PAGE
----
The 2015 general election takes place against a remarkable political background. Britain’s two-party system is dying; the ‘Conservative plus Labour’ vote has declined from over 97 per cent in 1955, to 65 per cent in 2010, and may plummet further in 2015. The Liberal Democrats look set to collapse in May. UKIP, the SNP, and the Greens are insurgents challenging the three “main” parties. Meanwhile, opinion polls suggest a growing regional fragmentation of the vote, with different voters in different parts of the country heading in different directions.
We are launching this blog to promote debate, discussion and analysis of these trends, as we countdown to election day on 7 May 2015. Although hosted at the LSE, the blog will provide a platform for social scientists and political commentators based anywhere in the UK or elsewhere in the world to present analysis, evidence and ideas. We aim to make the blog accessible to a broad audience, from professional political scientists, to political hacks and policy wonks, to students of politics in universities and schools, and to general punters with an interest in British elections and public opinion. Posts on the blog will combine academic rigour with a “plain English” writing style.
A new post will be published every day between now and the election. Some posts will come from regular contributors, including: up-to-date forecasts of the election outcome in each constituency, regular discussion of the election campaign in key marginal constituencies, and weekly round-ups of the best writing about the election. The site will run alongside a series of LSE election debates and panels, which we will cover in more detail throughout the campaign. Other posts will be written by occasional contributors, highlighting key trends that have been central to understanding the complexity of UK elections in the past. There will be video interviews with academics, pollsters and others whose expertise can cast light on likely voting trends and key election debates. As a taste of what is to come, we will ask (and hopefully answer) questions such as: Are polls good at predicting elections? What will happen in Scotland, Wales, and Northern Ireland? How does the geography of the UK influence election outcomes? What role is there for religion in UK electoral politics? What role do voters’ emotions play in British elections? What is the likely gender balance of the next parliament? And, of course, who will win the election?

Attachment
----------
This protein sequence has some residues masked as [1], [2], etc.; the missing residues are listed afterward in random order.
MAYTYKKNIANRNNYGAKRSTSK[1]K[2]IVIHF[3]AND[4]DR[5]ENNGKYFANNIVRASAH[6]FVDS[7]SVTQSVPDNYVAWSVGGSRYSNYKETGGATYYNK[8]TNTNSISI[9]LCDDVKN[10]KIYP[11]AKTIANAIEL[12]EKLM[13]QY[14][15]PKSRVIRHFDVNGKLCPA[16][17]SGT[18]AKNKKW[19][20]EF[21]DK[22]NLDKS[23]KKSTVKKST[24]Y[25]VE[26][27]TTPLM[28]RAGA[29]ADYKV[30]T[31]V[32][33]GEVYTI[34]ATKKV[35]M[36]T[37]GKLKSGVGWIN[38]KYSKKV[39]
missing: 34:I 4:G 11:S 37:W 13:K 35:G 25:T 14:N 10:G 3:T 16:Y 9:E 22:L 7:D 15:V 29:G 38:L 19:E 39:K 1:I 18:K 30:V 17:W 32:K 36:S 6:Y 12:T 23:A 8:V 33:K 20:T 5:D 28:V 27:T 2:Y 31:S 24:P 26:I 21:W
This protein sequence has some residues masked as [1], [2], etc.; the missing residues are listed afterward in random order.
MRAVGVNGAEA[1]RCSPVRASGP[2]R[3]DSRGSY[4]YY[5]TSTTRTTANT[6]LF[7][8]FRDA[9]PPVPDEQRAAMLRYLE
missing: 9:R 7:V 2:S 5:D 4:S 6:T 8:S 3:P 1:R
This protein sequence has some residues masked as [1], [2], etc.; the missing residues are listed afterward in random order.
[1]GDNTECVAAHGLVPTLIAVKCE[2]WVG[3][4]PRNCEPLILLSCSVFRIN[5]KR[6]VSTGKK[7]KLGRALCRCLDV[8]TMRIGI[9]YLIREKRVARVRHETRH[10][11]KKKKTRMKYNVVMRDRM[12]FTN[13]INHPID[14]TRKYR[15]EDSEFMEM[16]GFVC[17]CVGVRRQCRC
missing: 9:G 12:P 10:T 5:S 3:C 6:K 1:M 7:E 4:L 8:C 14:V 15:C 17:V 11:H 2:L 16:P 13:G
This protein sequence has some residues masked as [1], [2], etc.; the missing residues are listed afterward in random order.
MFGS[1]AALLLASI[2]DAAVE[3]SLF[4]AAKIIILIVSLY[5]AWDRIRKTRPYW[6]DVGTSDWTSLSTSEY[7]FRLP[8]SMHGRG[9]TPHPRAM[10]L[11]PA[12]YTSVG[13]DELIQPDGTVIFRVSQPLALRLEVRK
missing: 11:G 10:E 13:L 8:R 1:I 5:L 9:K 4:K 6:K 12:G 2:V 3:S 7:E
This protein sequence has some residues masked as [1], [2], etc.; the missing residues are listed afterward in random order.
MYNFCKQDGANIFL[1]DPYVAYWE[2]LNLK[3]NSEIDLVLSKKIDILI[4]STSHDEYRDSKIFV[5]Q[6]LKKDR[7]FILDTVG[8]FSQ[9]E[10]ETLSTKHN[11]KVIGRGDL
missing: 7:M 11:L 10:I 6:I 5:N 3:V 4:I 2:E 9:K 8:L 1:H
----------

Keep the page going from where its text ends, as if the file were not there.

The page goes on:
Although this project is funded and run by the LSE, we are particularly keen to host writing from a large number of academics working on UK electoral politics, regardless of their institutional affiliation. If you would like to contribute something, please get in touch with either Jack Blumenau or Joel Suss, who will be editing the blog.
In what promises to be one of the most dramatic and complex elections in the past fifty years, we hope that this blog will act as a public good, providing considered analysis and detailed discussion of the substance that lies behind the noise of a chaotic election campaign. While we are rightly proud of the academic excellence of UK social sciences, this blog will act as a forum to make this impressive body of work available beyond the confines of academia. We hope you are looking forward to it as much as we are!